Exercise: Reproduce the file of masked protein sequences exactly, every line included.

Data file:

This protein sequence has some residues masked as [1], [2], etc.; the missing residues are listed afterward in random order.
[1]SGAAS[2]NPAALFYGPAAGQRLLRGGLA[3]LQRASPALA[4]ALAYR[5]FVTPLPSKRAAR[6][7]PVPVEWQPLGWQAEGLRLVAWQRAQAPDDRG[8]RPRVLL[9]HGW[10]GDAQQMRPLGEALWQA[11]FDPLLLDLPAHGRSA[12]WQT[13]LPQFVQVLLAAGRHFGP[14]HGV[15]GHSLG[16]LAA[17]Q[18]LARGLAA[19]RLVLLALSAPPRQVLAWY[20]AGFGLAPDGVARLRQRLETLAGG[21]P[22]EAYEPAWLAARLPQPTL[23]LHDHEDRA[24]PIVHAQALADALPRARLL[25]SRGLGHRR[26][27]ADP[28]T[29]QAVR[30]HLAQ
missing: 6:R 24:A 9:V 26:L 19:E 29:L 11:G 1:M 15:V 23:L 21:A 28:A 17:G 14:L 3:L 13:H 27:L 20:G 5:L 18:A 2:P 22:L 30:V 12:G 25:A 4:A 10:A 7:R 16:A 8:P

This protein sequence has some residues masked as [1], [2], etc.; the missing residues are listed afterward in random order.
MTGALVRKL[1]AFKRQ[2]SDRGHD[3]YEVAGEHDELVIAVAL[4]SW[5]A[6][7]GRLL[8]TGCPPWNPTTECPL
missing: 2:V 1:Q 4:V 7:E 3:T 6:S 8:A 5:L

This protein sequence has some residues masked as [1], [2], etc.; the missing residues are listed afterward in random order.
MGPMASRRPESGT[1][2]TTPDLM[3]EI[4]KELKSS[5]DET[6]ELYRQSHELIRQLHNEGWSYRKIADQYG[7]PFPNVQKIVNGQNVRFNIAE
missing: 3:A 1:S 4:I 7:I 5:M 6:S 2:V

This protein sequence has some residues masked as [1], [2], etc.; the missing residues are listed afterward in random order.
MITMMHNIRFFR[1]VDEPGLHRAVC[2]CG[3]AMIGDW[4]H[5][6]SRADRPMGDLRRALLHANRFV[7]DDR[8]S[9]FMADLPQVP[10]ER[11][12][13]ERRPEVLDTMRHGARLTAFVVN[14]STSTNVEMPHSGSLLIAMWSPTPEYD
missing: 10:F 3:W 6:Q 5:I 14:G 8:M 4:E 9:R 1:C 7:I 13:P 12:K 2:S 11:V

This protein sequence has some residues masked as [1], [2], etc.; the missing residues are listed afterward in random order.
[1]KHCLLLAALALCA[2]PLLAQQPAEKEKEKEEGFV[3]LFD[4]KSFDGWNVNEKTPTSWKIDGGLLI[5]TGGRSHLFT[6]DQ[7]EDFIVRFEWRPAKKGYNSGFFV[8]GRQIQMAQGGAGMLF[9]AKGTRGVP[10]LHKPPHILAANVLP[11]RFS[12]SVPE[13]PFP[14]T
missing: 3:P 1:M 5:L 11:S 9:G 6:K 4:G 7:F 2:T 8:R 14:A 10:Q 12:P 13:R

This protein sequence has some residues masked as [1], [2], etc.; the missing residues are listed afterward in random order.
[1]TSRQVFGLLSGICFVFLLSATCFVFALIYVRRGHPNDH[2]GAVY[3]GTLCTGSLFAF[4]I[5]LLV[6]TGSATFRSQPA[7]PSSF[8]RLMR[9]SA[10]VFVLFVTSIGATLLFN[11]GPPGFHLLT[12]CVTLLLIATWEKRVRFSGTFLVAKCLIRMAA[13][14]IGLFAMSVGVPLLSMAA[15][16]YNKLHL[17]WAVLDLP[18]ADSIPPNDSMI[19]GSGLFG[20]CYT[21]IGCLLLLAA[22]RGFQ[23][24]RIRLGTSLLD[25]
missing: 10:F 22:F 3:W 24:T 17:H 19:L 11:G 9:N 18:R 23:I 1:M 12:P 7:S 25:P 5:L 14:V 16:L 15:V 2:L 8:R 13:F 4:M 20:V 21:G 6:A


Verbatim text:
This protein sequence has some residues masked as [1], [2], etc.; the missing residues are listed afterward in random order.
[1]SGAAS[2]NPAALFYGPAAGQRLLRGGLA[3]LQRASPALA[4]ALAYR[5]FVTPLPSKRAAR[6][7]PVPVEWQPLGWQAEGLRLVAWQRAQAPDDRG[8]RPRVLL[9]HGW[10]GDAQQMRPLGEALWQA[11]FDPLLLDLPAHGRSA[12]WQT[13]LPQFVQVLLAAGRHFGP[14]HGV[15]GHSLG[16]LAA[17]Q[18]LARGLAA[19]RLVLLALSAPPRQVLAWY[20]AGFGLAPDGVARLRQRLETLAGG[21]P[22]EAYEPAWLAARLPQPTL[23]LHDHEDRA[24]PIVHAQALADALPRARLL[25]SRGLGHRR[26][27]ADP[28]T[29]QAVR[30]HLAQ
missing: 6:R 24:A 9:V 26:L 19:E 29:L 11:G 1:M 15:V 23:L 21:A 28:A 17:G 14:L 3:L 13:H 27:L 20:G 5:L 18:A 2:P 22:L 30:V 12:G 25:A 4:A 10:A 7:R 16:A 8:P

This protein sequence has some residues masked as [1], [2], etc.; the missing residues are listed afterward in random order.
MTGALVRKL[1]AFKRQ[2]SDRGHD[3]YEVAGEHDELVIAVAL[4]SW[5]A[6][7]GRLL[8]TGCPPWNPTTECPL
missing: 2:V 1:Q 4:V 7:E 3:T 6:S 8:A 5:L

This protein sequence has some residues masked as [1], [2], etc.; the missing residues are listed afterward in random order.
MGPMASRRPESGT[1][2]TTPDLM[3]EI[4]KELKSS[5]DET[6]ELYRQSHELIRQLHNEGWSYRKIADQYG[7]PFPNVQKIVNGQNVRFNIAE
missing: 3:A 1:S 4:I 7:I 5:M 6:S 2:V

This protein sequence has some residues masked as [1], [2], etc.; the missing residues are listed afterward in random order.
MITMMHNIRFFR[1]VDEPGLHRAVC[2]CG[3]AMIGDW[4]H[5][6]SRADRPMGDLRRALLHANRFV[7]DDR[8]S[9]FMADLPQVP[10]ER[11][12][13]ERRPEVLDTMRHGARLTAFVVN[14]STSTNVEMPHSGSLLIAMWSPTPEYD
missing: 10:F 3:W 6:Q 5:I 14:G 8:M 4:E 9:R 1:C 7:I 13:P 12:K 2:S 11:V

This protein sequence has some residues masked as [1], [2], etc.; the missing residues are listed afterward in random order.
[1]KHCLLLAALALCA[2]PLLAQQPAEKEKEKEEGFV[3]LFD[4]KSFDGWNVNEKTPTSWKIDGGLLI[5]TGGRSHLFT[6]DQ[7]EDFIVRFEWRPAKKGYNSGFFV[8]GRQIQMAQGGAGMLF[9]AKGTRGVP[10]LHKPPHILAANVLP[11]RFS[12]SVPE[13]PFP[14]T
missing: 3:P 1:M 5:L 11:S 9:G 6:K 4:G 7:F 2:T 8:R 14:A 10:Q 12:P 13:R

This protein sequence has some residues masked as [1], [2], etc.; the missing residues are listed afterward in random order.
[1]TSRQVFGLLSGICFVFLLSATCFVFALIYVRRGHPNDH[2]GAVY[3]GTLCTGSLFAF[4]I[5]LLV[6]TGSATFRSQPA[7]PSSF[8]RLMR[9]SA[10]VFVLFVTSIGATLLFN[11]GPPGFHLLT[12]CVTLLLIATWEKRVRFSGTFLVAKCLIRMAA[13][14]IGLFAMSVGVPLLSMAA[15][16]YNKLHL[17]WAVLDLP[18]ADSIPPNDSMI[19]GSGLFG[20]CYT[21]IGCLLLLAA[22]RGFQ[23][24]RIRLGTSLLD[25]
missing: 10:F 22:F 3:W 24:T 17:H 19:L 11:G 9:N 18:R 23:I 1:M 12:P 7:S 25:P 5:L 14:V 16:L 15:V 2:L 8:R 13:F 4:M 20:V 21:G 6:A